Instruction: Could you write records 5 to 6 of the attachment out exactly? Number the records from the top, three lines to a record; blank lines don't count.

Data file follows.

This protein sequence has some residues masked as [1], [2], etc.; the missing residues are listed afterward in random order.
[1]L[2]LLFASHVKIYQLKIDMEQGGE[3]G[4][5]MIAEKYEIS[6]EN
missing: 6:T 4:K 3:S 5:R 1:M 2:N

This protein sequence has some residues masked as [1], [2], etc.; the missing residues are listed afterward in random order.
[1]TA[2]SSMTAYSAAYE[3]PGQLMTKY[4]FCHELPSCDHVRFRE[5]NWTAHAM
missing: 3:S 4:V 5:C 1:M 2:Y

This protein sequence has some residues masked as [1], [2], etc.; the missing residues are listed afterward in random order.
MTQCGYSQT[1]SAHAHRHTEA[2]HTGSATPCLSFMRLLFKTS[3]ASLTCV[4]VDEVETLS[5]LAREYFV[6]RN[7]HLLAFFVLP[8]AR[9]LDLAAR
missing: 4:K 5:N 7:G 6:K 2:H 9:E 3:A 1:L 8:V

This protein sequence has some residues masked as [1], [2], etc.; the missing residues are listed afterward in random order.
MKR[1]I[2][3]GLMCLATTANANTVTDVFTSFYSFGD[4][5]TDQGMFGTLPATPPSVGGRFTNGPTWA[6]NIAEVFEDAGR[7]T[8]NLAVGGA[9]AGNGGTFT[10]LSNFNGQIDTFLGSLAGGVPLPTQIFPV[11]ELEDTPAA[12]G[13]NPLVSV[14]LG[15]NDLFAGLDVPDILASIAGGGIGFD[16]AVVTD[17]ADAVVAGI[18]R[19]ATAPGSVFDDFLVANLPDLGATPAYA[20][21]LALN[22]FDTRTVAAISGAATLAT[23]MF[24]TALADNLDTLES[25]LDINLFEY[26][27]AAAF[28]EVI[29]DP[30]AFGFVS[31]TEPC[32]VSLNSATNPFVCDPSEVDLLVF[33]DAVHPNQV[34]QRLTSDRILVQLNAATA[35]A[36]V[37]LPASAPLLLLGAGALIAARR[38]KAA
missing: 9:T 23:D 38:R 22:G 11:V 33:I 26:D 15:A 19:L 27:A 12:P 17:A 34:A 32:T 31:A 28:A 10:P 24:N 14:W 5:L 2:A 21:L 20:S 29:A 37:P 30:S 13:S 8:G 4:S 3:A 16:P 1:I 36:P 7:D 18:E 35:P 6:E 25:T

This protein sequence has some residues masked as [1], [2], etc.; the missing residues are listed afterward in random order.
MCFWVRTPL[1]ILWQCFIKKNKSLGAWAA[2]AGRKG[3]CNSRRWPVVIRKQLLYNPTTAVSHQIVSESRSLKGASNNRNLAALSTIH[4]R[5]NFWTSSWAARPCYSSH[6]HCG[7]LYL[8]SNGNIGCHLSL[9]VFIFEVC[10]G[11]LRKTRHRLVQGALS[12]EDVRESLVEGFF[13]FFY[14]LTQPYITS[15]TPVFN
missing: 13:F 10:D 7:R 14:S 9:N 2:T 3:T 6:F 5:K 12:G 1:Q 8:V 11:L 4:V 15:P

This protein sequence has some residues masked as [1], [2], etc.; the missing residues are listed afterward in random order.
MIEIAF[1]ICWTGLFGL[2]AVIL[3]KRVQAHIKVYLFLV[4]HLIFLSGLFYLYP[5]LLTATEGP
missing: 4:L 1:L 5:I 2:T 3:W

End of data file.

This protein sequence has some residues masked as [1], [2], etc.; the missing residues are listed afterward in random order.
MCFWVRTPL[1]ILWQCFIKKNKSLGAWAA[2]AGRKG[3]CNSRRWPVVIRKQLLYNPTTAVSHQIVSESRSLKGASNNRNLAALSTIH[4]R[5]NFWTSSWAARPCYSSH[6]HCG[7]LYL[8]SNGNIGCHLSL[9]VFIFEVC[10]G[11]LRKTRHRLVQGALS[12]EDVRESLVEGFF[13]FFY[14]LTQPYITS[15]TPVFN
missing: 13:F 10:D 7:R 14:S 9:N 2:T 3:T 6:F 5:K 12:G 1:Q 8:V 11:L 4:V 15:P

This protein sequence has some residues masked as [1], [2], etc.; the missing residues are listed afterward in random order.
MIEIAF[1]ICWTGLFGL[2]AVIL[3]KRVQAHIKVYLFLV[4]HLIFLSGLFYLYP[5]LLTATEGP
missing: 4:L 1:L 5:I 2:T 3:W